Title

Abnormal serum concentrations of proteins in Parkinson's disease

Document Type

Article

Abstract

Blood serum was used to identify protein biomarkers for diagnosis of Parkinson's disease (PD) using analytically validated quantitative 2D-gel electrophoresis, and single variable and multivariate statistics. Using banked samples from a first medical center, we identified 57 specific protein spot biomarkers with disease-specific abnormal levels in serum of patients with PD, Alzheimer's disease, amyotrophic lateral sclerosis and similar neurodegenerative conditions (337 samples), when compared to age-matched normal controls (132 samples). To further assess their clinical usefulness in Parkinson's disease, we obtained prospective newly drawn blood serum samples from a second (56 PD, 30 controls) and third (6 PD, 48 controls) medical center. The protein concentrations of the 57 biomarkers were assessed by 2D-gel electrophoresis. Stepwise linear discriminant analysis selected a combination of 21 of the 57 as optimal to distinguish PD patients from controls. When applied to the samples from the second site, the 21 proteins had sensitivity of 93.3% (52 of 56 PD correctly classified), specificity of 92.9% (28 of 30 controls correctly classified); 15 of 15 patients with mild, 28 of 30 with moderate to severe symptoms, and all of the 6 PD patients from the third site were correctly classified. Eleven of the 21 proteins showed statistically significant abnormal concentrations in patients with mild symptoms, and 14 in patients with moderate-severe symptoms. The protein identities reflect the heterogeneity of Parkinson's disease, and thus may provide the capability of monitoring the blood for a diverse range of PD pathophysiological mechanisms: cellular degeneration, oxidative stress, inflammation, and transport. © 2009 Elsevier Inc. All rights reserved.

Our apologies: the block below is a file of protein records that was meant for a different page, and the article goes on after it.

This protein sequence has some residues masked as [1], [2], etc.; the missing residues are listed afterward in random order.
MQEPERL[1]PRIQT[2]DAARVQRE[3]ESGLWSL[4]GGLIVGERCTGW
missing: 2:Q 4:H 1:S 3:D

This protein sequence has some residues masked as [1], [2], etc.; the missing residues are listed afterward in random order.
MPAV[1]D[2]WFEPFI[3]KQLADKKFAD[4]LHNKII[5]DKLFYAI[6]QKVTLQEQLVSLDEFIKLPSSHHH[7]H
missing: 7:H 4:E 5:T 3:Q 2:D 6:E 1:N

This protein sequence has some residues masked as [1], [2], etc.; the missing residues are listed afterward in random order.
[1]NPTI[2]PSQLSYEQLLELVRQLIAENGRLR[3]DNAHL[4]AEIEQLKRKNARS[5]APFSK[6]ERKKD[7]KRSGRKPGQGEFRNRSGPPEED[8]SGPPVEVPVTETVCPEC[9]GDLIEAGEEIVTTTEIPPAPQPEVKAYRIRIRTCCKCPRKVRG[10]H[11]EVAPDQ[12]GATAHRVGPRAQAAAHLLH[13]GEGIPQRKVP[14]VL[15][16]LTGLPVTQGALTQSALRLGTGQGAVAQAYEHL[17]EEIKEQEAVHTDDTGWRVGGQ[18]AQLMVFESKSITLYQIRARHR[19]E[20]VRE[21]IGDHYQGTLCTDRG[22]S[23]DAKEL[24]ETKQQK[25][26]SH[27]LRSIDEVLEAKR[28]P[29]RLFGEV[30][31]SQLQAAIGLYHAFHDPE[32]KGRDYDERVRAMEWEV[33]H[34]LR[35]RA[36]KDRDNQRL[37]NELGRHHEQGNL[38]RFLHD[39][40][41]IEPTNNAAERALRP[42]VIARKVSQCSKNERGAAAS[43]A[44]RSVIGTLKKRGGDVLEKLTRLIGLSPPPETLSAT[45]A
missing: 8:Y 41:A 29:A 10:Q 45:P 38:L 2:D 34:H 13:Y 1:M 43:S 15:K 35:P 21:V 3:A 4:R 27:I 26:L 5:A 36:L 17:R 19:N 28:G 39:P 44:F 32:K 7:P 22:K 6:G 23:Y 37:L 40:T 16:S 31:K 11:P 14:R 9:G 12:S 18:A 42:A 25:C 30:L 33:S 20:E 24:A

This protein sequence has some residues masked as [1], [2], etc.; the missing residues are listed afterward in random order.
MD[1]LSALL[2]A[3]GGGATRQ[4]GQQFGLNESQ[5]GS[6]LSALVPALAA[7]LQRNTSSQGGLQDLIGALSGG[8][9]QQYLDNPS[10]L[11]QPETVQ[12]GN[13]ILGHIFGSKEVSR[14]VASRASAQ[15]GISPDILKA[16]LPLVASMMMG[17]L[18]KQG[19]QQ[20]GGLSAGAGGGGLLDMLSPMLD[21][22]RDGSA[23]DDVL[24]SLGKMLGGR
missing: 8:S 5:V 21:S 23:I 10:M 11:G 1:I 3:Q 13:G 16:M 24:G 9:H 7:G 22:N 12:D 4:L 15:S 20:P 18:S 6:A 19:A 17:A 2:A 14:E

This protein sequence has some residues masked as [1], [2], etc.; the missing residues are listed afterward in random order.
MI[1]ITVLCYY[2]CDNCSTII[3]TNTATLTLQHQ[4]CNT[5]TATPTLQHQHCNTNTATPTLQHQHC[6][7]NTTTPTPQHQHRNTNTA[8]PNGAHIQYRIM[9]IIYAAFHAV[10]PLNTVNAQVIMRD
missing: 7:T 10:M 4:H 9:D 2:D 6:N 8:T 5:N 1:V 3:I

Publication Date

11-13-2009

Publication Title

Biochemical and Biophysical Research Communications

ISSN

0006291X

E-ISSN

10902104

Volume

389

Issue

2

First Page

321

Last Page

327

PubMed ID

19723509

Digital Object Identifier (DOI)

10.1016/j.bbrc.2009.08.150

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